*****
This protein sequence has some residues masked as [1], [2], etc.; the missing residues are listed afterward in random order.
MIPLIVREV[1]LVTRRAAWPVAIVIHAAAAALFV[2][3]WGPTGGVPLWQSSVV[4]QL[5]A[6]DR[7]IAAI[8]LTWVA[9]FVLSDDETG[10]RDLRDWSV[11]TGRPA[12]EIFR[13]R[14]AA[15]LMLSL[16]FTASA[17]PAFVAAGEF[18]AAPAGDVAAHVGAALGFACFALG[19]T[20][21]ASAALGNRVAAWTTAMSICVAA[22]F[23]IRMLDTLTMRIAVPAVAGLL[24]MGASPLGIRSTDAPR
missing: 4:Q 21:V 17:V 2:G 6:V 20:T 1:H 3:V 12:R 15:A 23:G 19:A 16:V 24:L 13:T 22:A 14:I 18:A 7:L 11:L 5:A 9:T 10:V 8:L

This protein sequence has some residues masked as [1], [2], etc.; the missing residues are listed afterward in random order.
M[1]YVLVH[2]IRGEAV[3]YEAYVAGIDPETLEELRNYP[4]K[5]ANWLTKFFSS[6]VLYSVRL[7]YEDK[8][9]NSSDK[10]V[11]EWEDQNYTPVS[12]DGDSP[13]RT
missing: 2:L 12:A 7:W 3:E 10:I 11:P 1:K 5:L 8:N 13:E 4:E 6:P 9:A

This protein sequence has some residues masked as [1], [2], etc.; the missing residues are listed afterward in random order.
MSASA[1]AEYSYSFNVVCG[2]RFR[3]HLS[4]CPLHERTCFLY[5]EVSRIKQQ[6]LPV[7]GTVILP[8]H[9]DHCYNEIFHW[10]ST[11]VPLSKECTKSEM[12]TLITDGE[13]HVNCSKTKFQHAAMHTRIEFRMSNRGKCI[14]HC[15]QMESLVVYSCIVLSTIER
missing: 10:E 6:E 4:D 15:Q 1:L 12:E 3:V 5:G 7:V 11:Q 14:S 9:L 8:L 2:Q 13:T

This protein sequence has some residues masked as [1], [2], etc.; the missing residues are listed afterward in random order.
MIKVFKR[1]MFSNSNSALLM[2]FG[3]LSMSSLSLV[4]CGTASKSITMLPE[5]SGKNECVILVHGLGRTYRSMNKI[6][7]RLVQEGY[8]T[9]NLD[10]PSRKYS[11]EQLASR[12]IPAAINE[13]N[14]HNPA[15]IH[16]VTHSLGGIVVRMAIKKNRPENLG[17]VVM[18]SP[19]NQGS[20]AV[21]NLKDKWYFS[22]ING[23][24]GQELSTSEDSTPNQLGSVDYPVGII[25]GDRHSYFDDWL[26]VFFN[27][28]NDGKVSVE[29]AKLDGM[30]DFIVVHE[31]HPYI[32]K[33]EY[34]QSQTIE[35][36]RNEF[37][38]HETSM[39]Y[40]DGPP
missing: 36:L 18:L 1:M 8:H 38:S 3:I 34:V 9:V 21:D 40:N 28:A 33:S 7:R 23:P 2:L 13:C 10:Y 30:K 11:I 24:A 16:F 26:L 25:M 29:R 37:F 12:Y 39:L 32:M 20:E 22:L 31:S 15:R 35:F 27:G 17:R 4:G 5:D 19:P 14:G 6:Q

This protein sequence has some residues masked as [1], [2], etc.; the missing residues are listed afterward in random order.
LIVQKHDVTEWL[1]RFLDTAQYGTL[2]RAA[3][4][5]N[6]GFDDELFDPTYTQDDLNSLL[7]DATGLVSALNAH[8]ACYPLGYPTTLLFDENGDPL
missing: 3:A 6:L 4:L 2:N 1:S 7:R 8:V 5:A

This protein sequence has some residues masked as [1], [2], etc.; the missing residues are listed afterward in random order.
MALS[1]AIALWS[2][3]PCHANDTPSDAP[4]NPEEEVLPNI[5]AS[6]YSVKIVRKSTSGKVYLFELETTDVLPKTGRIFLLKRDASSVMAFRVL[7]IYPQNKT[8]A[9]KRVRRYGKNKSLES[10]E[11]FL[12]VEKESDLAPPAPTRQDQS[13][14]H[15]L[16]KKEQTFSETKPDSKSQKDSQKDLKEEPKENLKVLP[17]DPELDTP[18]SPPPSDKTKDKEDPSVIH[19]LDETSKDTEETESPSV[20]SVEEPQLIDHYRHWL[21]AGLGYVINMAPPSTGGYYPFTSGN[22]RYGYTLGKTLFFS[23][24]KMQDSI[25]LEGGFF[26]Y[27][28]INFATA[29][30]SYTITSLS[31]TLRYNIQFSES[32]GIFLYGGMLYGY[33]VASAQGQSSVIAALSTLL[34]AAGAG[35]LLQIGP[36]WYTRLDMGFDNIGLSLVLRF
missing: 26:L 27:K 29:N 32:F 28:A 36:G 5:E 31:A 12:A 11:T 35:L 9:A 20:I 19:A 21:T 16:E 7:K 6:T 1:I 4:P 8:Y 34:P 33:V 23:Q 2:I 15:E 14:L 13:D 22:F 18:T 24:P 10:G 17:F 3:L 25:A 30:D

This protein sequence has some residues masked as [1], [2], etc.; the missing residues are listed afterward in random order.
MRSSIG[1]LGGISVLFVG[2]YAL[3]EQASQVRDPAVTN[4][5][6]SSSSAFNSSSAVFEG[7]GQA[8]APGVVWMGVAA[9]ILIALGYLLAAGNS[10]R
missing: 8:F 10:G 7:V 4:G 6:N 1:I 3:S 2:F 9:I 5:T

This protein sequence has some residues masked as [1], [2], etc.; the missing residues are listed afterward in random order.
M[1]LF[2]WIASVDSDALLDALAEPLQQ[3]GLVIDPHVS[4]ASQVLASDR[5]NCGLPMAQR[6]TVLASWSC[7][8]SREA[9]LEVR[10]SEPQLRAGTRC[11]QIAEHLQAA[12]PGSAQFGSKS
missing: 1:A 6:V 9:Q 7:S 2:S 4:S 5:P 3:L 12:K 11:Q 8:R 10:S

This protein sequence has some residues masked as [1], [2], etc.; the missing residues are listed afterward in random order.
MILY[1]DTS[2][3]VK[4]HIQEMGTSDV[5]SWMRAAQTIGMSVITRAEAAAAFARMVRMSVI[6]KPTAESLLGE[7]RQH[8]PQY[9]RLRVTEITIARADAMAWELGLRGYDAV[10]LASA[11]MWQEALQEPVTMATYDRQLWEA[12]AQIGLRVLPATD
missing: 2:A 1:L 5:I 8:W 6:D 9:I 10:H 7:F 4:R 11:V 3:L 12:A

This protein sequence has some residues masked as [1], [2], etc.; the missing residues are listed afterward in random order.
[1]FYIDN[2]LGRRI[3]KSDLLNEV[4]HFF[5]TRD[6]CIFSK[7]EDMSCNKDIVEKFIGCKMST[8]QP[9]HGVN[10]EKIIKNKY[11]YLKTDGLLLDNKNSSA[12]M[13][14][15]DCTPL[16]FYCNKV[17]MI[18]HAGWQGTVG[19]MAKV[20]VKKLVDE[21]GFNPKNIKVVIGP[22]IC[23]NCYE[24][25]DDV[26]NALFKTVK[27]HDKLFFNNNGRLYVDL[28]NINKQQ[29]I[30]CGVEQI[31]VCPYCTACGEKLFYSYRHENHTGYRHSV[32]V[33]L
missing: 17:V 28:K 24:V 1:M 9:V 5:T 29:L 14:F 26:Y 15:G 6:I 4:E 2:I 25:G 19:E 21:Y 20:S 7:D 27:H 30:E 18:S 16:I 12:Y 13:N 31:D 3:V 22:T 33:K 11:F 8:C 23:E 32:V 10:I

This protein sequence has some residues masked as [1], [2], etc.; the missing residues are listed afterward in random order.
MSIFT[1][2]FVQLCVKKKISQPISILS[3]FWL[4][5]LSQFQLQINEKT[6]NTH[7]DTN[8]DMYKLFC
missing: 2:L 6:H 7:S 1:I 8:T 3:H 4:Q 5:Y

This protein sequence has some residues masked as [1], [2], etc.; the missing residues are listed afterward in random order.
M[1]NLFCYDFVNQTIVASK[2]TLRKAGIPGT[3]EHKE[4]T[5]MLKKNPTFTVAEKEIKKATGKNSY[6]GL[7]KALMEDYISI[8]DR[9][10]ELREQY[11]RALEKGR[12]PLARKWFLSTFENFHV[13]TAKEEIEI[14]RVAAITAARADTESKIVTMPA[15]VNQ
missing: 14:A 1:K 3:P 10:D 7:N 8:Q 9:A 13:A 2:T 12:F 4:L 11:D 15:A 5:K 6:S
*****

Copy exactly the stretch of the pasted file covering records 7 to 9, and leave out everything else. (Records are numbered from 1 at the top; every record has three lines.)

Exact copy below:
This protein sequence has some residues masked as [1], [2], etc.; the missing residues are listed afterward in random order.
MRSSIG[1]LGGISVLFVG[2]YAL[3]EQASQVRDPAVTN[4][5][6]SSSSAFNSSSAVFEG[7]GQA[8]APGVVWMGVAA[9]ILIALGYLLAAGNS[10]R
missing: 8:F 10:G 7:V 4:G 6:N 1:I 3:S 2:F 9:I 5:T

This protein sequence has some residues masked as [1], [2], etc.; the missing residues are listed afterward in random order.
M[1]LF[2]WIASVDSDALLDALAEPLQQ[3]GLVIDPHVS[4]ASQVLASDR[5]NCGLPMAQR[6]TVLASWSC[7][8]SREA[9]LEVR[10]SEPQLRAGTRC[11]QIAEHLQAA[12]PGSAQFGSKS
missing: 1:A 6:V 9:Q 7:S 2:S 4:S 5:P 3:L 12:K 11:Q 8:R 10:S

This protein sequence has some residues masked as [1], [2], etc.; the missing residues are listed afterward in random order.
MILY[1]DTS[2][3]VK[4]HIQEMGTSDV[5]SWMRAAQTIGMSVITRAEAAAAFARMVRMSVI[6]KPTAESLLGE[7]RQH[8]PQY[9]RLRVTEITIARADAMAWELGLRGYDAV[10]LASA[11]MWQEALQEPVTMATYDRQLWEA[12]AQIGLRVLPATD
missing: 2:A 1:L 5:I 8:W 6:D 9:I 10:H 7:F 4:R 11:V 3:L 12:A